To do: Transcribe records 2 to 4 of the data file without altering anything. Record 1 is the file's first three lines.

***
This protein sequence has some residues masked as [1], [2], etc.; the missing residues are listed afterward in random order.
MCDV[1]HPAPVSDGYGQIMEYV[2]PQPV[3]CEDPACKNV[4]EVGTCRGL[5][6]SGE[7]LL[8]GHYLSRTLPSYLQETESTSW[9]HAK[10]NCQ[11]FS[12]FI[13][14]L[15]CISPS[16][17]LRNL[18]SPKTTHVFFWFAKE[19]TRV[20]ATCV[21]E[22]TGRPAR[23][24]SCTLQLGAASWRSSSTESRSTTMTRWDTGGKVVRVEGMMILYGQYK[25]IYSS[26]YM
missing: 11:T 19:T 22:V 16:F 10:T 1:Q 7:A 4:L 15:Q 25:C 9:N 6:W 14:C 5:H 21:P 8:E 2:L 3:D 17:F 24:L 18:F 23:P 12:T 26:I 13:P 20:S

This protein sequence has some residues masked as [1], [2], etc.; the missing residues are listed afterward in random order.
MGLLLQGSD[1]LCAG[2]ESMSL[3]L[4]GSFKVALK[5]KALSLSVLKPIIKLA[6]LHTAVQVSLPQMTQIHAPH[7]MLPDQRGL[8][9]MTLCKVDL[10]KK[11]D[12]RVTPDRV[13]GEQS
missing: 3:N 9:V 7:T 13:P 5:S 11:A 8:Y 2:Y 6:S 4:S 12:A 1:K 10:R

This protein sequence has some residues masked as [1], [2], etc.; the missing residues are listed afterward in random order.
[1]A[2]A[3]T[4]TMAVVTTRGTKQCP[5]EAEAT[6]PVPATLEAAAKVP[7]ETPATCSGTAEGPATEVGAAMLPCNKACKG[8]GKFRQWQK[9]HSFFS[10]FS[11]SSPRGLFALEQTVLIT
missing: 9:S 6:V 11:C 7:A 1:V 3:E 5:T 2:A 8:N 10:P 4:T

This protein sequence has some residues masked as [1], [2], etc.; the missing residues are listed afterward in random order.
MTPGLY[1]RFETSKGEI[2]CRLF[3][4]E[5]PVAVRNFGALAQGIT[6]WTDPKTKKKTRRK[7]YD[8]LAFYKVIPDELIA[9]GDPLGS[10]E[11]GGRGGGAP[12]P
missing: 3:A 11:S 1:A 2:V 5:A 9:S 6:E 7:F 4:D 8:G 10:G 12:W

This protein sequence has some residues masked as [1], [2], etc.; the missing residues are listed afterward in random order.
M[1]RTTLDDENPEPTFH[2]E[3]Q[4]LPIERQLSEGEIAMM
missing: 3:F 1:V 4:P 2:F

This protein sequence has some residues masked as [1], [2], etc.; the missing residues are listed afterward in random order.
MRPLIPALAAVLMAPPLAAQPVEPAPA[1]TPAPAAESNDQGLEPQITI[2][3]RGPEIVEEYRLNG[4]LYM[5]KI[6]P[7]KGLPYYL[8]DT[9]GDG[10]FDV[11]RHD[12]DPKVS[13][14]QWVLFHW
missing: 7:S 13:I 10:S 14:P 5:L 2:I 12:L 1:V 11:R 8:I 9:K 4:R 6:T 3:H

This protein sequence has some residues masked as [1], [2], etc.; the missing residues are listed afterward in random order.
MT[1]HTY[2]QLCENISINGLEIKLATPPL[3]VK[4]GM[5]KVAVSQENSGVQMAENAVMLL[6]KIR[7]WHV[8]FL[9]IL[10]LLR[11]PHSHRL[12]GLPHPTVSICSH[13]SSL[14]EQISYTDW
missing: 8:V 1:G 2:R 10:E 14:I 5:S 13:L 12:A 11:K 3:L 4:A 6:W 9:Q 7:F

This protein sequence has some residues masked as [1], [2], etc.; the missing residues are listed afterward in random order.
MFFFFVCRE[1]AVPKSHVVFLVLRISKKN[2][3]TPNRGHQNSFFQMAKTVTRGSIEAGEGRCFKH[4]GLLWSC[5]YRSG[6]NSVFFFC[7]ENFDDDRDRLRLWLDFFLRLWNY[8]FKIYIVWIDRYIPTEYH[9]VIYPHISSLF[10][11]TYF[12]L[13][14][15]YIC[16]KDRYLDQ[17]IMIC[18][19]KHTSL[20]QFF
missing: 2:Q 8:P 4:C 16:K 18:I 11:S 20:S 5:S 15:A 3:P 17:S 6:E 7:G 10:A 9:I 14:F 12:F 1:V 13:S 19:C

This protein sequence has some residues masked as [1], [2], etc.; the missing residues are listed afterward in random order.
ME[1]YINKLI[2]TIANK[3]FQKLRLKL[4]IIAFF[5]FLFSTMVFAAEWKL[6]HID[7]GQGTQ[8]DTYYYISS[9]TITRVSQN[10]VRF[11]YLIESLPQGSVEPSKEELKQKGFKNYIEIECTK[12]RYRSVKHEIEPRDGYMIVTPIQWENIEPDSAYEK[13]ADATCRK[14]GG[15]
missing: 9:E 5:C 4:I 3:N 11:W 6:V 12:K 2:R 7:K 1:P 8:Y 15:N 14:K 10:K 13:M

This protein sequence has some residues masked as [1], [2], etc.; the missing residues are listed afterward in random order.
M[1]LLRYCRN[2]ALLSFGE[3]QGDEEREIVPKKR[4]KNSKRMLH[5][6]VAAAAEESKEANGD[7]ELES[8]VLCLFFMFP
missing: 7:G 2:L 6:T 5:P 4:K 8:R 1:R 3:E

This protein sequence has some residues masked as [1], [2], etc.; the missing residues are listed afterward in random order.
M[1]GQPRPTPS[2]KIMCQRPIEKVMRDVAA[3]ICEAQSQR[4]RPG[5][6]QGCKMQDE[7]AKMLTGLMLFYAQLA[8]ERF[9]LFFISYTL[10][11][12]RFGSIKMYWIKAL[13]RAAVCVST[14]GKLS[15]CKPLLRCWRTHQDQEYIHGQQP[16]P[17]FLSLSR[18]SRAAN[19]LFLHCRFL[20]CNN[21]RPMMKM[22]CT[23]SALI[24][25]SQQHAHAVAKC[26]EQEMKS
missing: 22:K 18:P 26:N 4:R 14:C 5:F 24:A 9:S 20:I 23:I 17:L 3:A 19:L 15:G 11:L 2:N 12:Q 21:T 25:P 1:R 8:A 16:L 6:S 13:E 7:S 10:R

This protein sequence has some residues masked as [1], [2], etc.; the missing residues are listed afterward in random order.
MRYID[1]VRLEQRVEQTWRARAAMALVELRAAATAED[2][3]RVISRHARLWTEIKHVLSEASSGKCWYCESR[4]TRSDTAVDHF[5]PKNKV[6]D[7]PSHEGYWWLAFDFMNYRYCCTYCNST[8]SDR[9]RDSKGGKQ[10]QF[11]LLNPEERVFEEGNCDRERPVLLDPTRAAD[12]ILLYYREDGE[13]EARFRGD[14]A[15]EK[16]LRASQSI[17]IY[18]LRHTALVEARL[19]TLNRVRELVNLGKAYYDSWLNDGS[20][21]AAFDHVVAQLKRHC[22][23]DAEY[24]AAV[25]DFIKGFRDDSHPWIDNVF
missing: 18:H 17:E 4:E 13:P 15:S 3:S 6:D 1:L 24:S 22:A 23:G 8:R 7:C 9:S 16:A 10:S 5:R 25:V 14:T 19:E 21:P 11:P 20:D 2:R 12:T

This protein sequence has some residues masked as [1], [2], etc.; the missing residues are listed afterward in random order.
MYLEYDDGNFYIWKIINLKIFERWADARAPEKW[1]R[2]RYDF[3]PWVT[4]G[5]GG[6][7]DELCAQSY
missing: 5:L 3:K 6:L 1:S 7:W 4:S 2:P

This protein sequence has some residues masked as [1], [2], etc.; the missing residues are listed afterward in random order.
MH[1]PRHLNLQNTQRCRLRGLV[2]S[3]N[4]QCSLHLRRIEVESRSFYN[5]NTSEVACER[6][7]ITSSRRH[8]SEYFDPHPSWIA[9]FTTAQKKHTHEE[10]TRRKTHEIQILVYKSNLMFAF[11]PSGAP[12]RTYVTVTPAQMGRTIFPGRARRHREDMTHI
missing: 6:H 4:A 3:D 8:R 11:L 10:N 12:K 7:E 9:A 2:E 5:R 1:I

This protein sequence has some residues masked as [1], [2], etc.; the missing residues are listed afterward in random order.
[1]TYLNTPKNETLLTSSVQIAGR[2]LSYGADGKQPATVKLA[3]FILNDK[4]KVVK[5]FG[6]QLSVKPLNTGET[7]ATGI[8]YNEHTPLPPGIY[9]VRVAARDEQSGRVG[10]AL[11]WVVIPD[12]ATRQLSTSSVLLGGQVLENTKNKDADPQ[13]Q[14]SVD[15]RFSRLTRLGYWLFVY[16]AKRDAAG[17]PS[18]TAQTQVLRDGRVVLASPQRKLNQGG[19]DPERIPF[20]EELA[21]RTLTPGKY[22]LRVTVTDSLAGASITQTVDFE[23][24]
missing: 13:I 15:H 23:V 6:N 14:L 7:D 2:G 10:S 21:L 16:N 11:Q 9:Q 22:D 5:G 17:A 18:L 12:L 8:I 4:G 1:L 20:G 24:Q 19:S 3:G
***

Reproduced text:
This protein sequence has some residues masked as [1], [2], etc.; the missing residues are listed afterward in random order.
MGLLLQGSD[1]LCAG[2]ESMSL[3]L[4]GSFKVALK[5]KALSLSVLKPIIKLA[6]LHTAVQVSLPQMTQIHAPH[7]MLPDQRGL[8][9]MTLCKVDL[10]KK[11]D[12]RVTPDRV[13]GEQS
missing: 3:N 9:V 7:T 13:P 5:S 11:A 8:Y 2:Y 6:S 4:S 12:A 1:K 10:R

This protein sequence has some residues masked as [1], [2], etc.; the missing residues are listed afterward in random order.
[1]A[2]A[3]T[4]TMAVVTTRGTKQCP[5]EAEAT[6]PVPATLEAAAKVP[7]ETPATCSGTAEGPATEVGAAMLPCNKACKG[8]GKFRQWQK[9]HSFFS[10]FS[11]SSPRGLFALEQTVLIT
missing: 9:S 6:V 11:C 7:A 1:V 3:E 5:T 2:A 8:N 10:P 4:T

This protein sequence has some residues masked as [1], [2], etc.; the missing residues are listed afterward in random order.
MTPGLY[1]RFETSKGEI[2]CRLF[3][4]E[5]PVAVRNFGALAQGIT[6]WTDPKTKKKTRRK[7]YD[8]LAFYKVIPDELIA[9]GDPLGS[10]E[11]GGRGGGAP[12]P
missing: 3:A 11:S 1:A 2:V 5:A 9:S 6:E 7:F 4:D 8:G 10:G 12:W